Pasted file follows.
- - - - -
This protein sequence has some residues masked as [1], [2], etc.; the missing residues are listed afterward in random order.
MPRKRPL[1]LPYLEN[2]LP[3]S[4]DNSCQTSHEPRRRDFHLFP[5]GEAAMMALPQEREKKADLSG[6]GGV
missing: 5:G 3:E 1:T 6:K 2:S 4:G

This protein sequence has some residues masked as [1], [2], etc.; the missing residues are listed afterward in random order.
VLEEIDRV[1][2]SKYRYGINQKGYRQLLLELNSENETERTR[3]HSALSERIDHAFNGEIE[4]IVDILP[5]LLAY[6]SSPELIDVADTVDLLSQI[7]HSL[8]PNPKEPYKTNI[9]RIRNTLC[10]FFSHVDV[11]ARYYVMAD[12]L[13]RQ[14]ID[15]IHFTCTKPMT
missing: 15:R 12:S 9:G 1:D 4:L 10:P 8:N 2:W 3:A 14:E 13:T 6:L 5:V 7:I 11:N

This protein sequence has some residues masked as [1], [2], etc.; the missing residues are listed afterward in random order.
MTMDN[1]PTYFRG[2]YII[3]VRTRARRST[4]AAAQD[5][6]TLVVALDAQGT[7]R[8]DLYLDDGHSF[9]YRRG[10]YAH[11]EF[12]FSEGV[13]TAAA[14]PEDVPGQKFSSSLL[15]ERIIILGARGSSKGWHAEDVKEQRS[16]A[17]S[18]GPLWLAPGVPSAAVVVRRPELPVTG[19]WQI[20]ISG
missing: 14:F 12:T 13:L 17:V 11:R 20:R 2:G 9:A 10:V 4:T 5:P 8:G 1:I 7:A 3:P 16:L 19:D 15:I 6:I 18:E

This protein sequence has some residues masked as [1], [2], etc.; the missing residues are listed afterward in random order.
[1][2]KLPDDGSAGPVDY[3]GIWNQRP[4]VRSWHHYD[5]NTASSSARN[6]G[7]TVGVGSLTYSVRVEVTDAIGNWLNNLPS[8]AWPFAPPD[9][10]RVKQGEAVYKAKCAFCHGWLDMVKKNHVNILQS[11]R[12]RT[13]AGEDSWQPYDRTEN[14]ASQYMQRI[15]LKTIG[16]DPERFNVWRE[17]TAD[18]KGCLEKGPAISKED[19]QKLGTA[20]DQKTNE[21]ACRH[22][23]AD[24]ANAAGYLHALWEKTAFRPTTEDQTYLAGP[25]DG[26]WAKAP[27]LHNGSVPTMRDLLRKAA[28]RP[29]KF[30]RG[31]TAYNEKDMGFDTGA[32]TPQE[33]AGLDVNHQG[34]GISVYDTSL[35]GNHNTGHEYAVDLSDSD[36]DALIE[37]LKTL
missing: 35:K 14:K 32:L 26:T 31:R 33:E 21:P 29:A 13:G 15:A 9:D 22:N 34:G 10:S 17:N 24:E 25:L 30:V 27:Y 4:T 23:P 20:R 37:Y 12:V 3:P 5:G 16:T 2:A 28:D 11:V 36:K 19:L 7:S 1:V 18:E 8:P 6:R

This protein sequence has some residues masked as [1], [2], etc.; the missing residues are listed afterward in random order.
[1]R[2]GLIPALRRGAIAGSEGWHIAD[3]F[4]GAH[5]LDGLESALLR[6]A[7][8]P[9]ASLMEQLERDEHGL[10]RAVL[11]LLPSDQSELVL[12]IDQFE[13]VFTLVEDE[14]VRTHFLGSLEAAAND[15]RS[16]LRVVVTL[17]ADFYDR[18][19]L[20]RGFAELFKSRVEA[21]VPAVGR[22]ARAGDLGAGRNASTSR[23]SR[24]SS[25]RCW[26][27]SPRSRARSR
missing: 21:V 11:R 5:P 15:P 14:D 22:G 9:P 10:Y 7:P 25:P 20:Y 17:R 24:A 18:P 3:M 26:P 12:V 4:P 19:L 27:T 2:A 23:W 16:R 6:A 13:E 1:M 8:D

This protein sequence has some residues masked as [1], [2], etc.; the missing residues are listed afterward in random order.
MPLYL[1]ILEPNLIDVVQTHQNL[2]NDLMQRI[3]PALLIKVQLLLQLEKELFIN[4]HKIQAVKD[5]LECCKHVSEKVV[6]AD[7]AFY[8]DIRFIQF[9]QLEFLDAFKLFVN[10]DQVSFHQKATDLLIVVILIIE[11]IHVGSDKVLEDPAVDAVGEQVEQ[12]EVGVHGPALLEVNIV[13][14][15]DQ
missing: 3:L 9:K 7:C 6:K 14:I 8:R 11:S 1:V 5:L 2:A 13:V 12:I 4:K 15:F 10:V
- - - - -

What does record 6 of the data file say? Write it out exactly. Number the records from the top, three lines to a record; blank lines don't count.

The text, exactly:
This protein sequence has some residues masked as [1], [2], etc.; the missing residues are listed afterward in random order.
MPLYL[1]ILEPNLIDVVQTHQNL[2]NDLMQRI[3]PALLIKVQLLLQLEKELFIN[4]HKIQAVKD[5]LECCKHVSEKVV[6]AD[7]AFY[8]DIRFIQF[9]QLEFLDAFKLFVN[10]DQVSFHQKATDLLIVVILIIE[11]IHVGSDKVLEDPAVDAVGEQVEQ[12]EVGVHGPALLEVNIV[13][14][15]DQ
missing: 3:L 9:K 7:C 6:K 14:I 8:R 11:S 1:V 5:L 2:A 13:V 12:I 4:K 15:F 10:V